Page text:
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Plaintiffs awarded $33K in damages, $324K in fees

Virginia Lawyers Weekly//September 19, 2023

Plaintiffs awarded $33K in damages, $324K in fees

Virginia Lawyers Weekly//September 19, 2023//

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Where the plaintiffs’ attorneys sought $649,228.50 in attorney’s fees, but some of their fees were incurred for claims on which they did not prevail, and they only sought $32,966.49 in compensatory damages, the fee award was reduced to $323,625.38.


Binta P. Mamadou and Visions Braid Bar LLC filed suit against the Bae defendants (Bae’s Woodberry LLC; Chan Hee Bae and Young Woo Bae) and the Shadetree defendants (Shadetree Management LLC, Ellen Kim and Stanley Kyungjin Cho). Plaintiffs alleged discrimination and tortious interference with prospective economic relations based on defendants’ alleged refusal to lease commercial property to plaintiffs on account of Mamadou’s race and West African ancestry. On Nov. 6, 2020, the court granted summary judgment in favor of the Bae defendants, leaving only the Shadetree defendants remaining in the case.

On Feb. 19, 2021, plaintiffs moved for default judgment as to liability against the Shadetree defendants. The magistrate judge then recommended default judgment be entered against the Shadetree defendants as to Counts One and Two but limited its recommendation to those two “discrimination counts in violation of federal law because they are central allegations in this matter, and the facts alleged support a finding of liability.”

The court thereafter entered judgment against the Shadetree defendants as to their liability on Counts One and Two. Default was not, and has not, been entered against the Shadetree defendants on the remaining Counts Three-Five.

Plaintiffs later moved for a default judgment as to damages, attorney’s fees and costs against the Shadetree defendants. The magistrate judge ultimately recommended granting the motion and awarding in full the requested $32,966.49 in compensatory damages, $10,099.43 in costs and $649,228.50 in attorney’s fees.

On June 6, 2023, the court ordered plaintiffs to advise on their position as to how the case should proceed with respect to the outstanding Counts Three-Five. Plaintiffs proposed “to withdraw Counts III through V in the Complaint so long as doing so does not affect their right to full recovery as recommended by Magistrate Judge Davis.”

Remaining counts

The court will dismiss Counts Three-Five because the allegations supporting Counts One and Two largely mirror those required to support the other three counts, and whether default judgment is entered on the three remaining counts would not alter the court’s findings with respect to compensatory damages because plaintiffs sought damages jointly on all counts based on the evidence proffered. Additionally, the court would decline to award attorney’s fees for any work performed in furtherance of Counts Three-Five at this stage of the litigation.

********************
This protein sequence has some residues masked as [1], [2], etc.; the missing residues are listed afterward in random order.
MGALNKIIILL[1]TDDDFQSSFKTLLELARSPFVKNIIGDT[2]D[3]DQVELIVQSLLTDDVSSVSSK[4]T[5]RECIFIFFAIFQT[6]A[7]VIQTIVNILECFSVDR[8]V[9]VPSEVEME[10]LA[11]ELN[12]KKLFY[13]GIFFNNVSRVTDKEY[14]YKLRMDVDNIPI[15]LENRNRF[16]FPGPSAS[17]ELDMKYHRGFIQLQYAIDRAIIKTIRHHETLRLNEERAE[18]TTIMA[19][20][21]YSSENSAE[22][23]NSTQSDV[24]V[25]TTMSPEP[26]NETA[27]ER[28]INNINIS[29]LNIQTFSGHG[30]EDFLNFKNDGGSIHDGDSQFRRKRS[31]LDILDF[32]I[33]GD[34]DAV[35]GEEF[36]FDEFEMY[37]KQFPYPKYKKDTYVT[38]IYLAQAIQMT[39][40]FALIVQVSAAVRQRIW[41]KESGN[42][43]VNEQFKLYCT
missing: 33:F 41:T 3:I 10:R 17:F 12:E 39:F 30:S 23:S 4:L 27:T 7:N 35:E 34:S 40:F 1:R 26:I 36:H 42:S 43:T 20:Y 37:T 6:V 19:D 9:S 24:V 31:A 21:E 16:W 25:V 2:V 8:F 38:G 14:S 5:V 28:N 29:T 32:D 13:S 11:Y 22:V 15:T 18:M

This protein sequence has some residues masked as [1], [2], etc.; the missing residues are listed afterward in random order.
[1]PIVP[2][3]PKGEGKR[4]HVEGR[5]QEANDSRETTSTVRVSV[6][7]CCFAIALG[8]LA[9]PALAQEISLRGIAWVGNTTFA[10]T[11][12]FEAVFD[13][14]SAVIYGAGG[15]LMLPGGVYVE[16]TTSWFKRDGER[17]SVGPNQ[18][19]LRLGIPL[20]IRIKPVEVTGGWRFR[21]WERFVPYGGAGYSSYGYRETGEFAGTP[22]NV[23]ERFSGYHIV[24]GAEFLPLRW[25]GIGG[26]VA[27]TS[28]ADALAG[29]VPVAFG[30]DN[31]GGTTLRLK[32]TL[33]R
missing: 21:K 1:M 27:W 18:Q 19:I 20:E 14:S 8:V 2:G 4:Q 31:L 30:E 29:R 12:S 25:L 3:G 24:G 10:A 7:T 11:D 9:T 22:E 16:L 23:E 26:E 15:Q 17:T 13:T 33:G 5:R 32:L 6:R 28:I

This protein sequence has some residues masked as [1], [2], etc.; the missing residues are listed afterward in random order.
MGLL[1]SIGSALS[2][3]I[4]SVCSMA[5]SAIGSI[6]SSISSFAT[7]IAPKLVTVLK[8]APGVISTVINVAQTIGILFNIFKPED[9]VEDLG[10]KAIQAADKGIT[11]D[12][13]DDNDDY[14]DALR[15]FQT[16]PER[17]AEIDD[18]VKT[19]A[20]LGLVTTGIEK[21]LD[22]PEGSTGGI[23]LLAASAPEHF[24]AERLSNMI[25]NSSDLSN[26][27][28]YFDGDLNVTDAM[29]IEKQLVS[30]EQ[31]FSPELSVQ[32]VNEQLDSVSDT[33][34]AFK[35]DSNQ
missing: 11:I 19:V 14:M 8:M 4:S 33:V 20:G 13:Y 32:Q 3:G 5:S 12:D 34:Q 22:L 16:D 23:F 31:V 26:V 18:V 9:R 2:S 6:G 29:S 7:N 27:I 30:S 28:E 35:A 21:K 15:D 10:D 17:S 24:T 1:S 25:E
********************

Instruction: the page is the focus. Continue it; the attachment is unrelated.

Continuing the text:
Damages and costs

Having conducted a de novo review of the record, the court adopts and incorporates the findings and recommendations of the magistrate judge in full with respect to the award of $32,966.49 in compensatory damages and $10,099.43 in costs.

Attorneys’ fees

Warren T. Allen II and Ray D. McKenzie collectively billed 961.8 hours at $675 per hour, equating to a lodestar of $649,228.50 after they applied certain deductions. Allen and McKenzie purported to not request fees related to work performed only with respect to the dismissed Bae defendants; however, they seem to have missed certain line items.

Additionally, the court finds the deductions insufficient insofar as work was performed as to both the Bae and Shadetree defendants. Simply put, the court will not permit plaintiffs to recover attorney’s fees in full with respect to work performed, even partially, as to defendants that were awarded summary judgment in their favor.

Accordingly, the court will reduce line items in the fee request by half where it is either clear that the work applied to both sets of defendants, or where the billing descriptions are insufficient for the court to determine how to attribute the work performed. Ultimately, after applying the aforementioned reductions, the court finds the lodestar amount to be $431,500.50.

After consideration of the relevant factors, the court finds that while certain factors pull in different directions, the most important factor – the results obtained – weighs heavily in favor of an award below the revised lodestar amount. In their motion for default judgment as to damages, plaintiffs sought only $32,966.49 in compensatory damages. This can hardly be described as a particularly favorable result for the purposes of seeking twenty times as much in attorney’s fees. Accordingly, the court will apply a 25 percent reduction to the revised lodestar and award $323,625.38 in attorney’s fees.

Counts Three-Five in the Amended Complaint are dismissed. Report and Recommendation adopted in part. Plaintiffs’ motion for a default judgment as to damages, attorney’s fees and costs granted in part, denied in part.

Mamadou v. Cho, Case No. 1:20-cv-146, Aug. 30, 2023. EDVA at Alexandria (Trenga). VLW 023-3-525. 41 pp.

VLW 023-3-525

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